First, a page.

Today I’m excited to share an excerpt from Disrupting Digital Business, a book released earlier this year by R “Ray” Wang. Ray is the Principal Analyst & CEO at Constellation Research, a research firm that advises Global 2000 companies on the future, business strategy, and disruptive technology adoption. Ray has also participated recently in several sports business and technology related events, including a panel on sports engagement at his Connected Enterprise conference, the Seattle Seahawks CIO Summit in January and the SEAT Conference last month.
While his book is not sports-specific, his analysis of how digital evolution is changing business is very applicable for sports teams, leagues, brands, venues, media outlets and more. Ray was nice enough to let me share the excerpt below from Chapter 3, “Data Exhaust: How Contextual Relationships Drive Relevancy and Engagement.” I picked this particular section as I’ll think you agree the examples resonate with how a sports property needs to engage with their fans across a variety of systems, each of which adds more context to the relationship.
As a bonus, we are going to give away a signed copy of the book to one lucky reader. To enter, all you have to do is tweet a link to this blog post with the hashtag #disruptingdigital – the Tweet button on this post is already set up for you! You must tweet before 5PM ET on Friday to enter, and I’ll reach out to the winner early next week. And of course, you can click here to order your own copy via the Harvard Business Review website.
Before the digital age, we had relevancy through our interactions, but not at scale. People’s memories of a good shopkeeper or businessperson provided context. Good shopkeepers’ reputations or brands were proven over time with each interaction. They remembered what you ordered, what you liked, what you disliked. The history of the relationship was built over time in formal and informal communications. Unfortunately, there was little recorded information in those transactions. But the frequency of interactions and the relationships built over time drove the strength of the relationships. Store owners trained their staff to remember their VIP customers’ preferences and purchase histories. This delivery of context was what allowed the best merchants to differentiate themselves.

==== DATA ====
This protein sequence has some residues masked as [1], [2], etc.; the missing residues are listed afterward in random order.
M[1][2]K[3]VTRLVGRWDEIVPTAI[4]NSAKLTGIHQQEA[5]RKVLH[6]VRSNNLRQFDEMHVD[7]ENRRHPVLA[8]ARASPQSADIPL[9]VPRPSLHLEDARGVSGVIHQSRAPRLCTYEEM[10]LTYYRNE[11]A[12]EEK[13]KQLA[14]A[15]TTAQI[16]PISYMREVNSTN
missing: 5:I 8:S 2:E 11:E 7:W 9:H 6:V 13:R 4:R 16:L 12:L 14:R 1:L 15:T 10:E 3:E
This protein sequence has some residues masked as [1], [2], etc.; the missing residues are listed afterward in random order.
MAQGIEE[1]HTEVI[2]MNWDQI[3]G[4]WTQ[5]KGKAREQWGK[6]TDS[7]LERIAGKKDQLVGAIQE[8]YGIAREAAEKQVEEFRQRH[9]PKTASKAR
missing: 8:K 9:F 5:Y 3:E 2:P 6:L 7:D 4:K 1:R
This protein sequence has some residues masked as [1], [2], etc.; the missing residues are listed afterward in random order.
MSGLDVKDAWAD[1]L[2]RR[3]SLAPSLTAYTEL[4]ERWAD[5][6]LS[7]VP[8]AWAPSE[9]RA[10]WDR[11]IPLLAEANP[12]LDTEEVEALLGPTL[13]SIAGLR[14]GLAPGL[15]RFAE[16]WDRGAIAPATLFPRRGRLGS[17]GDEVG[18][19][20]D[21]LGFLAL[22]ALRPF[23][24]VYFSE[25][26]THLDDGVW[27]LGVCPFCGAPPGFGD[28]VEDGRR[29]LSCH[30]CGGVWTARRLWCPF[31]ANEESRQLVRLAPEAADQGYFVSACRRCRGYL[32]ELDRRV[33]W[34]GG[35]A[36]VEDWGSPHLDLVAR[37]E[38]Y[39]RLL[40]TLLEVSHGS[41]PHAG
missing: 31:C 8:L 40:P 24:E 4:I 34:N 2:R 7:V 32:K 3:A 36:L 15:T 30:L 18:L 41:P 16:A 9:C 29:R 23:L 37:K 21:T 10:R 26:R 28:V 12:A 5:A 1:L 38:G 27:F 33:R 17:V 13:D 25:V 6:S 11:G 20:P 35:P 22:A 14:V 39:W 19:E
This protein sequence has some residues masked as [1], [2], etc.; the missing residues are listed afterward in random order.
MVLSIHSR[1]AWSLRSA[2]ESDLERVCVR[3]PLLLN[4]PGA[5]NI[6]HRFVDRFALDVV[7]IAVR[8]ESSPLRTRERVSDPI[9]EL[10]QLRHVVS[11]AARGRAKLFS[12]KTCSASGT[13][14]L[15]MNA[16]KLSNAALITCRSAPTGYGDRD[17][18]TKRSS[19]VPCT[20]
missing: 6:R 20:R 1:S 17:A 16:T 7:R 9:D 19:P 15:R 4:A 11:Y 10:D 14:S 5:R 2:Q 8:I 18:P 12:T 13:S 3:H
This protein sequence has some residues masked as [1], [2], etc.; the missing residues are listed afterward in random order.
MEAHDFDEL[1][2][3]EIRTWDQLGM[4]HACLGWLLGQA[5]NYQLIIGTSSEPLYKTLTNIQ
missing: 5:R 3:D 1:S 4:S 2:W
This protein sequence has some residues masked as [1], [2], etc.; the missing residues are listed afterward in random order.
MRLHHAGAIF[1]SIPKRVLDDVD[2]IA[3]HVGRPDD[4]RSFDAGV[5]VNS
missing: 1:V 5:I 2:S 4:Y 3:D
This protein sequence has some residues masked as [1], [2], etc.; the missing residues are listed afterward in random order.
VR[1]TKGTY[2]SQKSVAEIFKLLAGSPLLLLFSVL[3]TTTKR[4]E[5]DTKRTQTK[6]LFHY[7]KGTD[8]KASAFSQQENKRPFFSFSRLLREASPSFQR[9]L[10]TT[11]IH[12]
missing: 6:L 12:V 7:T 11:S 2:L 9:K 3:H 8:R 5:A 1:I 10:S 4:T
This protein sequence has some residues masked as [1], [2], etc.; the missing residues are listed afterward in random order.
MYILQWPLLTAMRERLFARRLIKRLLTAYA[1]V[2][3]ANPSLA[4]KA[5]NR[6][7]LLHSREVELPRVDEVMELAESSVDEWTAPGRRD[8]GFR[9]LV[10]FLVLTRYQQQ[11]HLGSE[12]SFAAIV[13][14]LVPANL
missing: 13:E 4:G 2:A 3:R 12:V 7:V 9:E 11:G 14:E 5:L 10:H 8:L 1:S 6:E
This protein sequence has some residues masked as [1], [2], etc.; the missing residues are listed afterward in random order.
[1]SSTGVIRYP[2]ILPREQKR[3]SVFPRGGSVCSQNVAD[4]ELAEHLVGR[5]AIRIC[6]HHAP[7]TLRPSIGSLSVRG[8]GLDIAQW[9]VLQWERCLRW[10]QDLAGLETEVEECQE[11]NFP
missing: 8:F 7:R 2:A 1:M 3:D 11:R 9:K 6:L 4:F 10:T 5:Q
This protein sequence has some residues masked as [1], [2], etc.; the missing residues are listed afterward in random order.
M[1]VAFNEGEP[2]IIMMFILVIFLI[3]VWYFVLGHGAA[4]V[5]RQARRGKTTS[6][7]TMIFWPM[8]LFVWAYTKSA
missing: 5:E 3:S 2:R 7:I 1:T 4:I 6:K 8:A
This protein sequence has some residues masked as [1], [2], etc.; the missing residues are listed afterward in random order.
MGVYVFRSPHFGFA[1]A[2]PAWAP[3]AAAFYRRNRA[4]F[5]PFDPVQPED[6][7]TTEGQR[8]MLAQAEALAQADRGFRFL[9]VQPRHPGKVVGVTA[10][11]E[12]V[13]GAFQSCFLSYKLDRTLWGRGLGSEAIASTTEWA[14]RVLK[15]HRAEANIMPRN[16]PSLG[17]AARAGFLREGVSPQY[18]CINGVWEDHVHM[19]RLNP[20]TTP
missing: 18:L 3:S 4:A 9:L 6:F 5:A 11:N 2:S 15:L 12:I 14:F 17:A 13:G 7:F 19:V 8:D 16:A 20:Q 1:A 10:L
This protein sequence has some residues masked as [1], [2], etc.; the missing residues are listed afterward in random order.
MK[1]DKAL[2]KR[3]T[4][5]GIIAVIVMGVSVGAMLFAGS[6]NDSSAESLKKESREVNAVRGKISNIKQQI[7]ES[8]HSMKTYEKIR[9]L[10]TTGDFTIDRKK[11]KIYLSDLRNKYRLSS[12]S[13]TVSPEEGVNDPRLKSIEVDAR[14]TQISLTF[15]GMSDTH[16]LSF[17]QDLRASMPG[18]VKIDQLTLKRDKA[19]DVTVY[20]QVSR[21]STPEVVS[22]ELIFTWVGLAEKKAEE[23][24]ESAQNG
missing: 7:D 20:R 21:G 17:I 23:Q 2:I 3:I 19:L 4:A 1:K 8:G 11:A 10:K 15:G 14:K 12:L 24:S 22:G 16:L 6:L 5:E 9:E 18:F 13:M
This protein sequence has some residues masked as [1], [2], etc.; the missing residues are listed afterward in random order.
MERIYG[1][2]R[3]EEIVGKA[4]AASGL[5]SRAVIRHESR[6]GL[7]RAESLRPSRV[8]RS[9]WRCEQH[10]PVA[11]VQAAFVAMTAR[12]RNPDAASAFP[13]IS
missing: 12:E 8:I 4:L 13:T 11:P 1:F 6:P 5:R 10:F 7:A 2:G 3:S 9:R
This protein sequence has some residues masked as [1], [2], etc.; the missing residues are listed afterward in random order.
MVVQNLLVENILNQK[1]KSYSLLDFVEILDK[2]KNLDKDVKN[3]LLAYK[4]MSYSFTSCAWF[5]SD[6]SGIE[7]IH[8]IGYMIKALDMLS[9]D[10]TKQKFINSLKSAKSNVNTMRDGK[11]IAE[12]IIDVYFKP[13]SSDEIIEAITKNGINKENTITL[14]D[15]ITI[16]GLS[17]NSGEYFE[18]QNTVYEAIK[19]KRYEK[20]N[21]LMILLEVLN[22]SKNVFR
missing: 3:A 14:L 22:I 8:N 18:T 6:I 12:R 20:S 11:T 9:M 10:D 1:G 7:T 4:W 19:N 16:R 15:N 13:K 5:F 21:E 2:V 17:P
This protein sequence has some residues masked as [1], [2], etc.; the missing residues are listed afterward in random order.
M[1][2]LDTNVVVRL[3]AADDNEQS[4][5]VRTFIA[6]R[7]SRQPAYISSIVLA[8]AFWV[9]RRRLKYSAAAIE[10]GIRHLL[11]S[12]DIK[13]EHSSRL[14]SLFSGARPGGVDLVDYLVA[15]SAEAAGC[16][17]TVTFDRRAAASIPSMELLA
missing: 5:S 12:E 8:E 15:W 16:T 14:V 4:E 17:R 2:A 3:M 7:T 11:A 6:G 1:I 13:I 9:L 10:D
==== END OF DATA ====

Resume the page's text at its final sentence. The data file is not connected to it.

This level of personalization worked with a small set of customers and products with a limited number of interactions. Great shops were known for their personalized services and their ability to know what the customers wanted before they did. That ability to deliver based on context was critical to the authenticity of the merchant’s brand and the authenticity of the relationship. In fact, that authenticity could not easily be copied by a new competitor. Those contextual relationships were a massive barrier to entry for competitors and a barrier to exit for customers.
But in the environment of digital business, things are different. Skill is required to bring back that shopkeeper level of intimacy between businesses and customers. Today, every “check-in,” every “like,” every purchase creates a digital footprint. And that digital imprint happens when no one is really looking. It can happen across any channel at any time, and it may not always be tracked or always provide a 360-degree view of interactions. This “data exhaust” is made up of everything we interact or engage with. These signals provide the context of our interactions.
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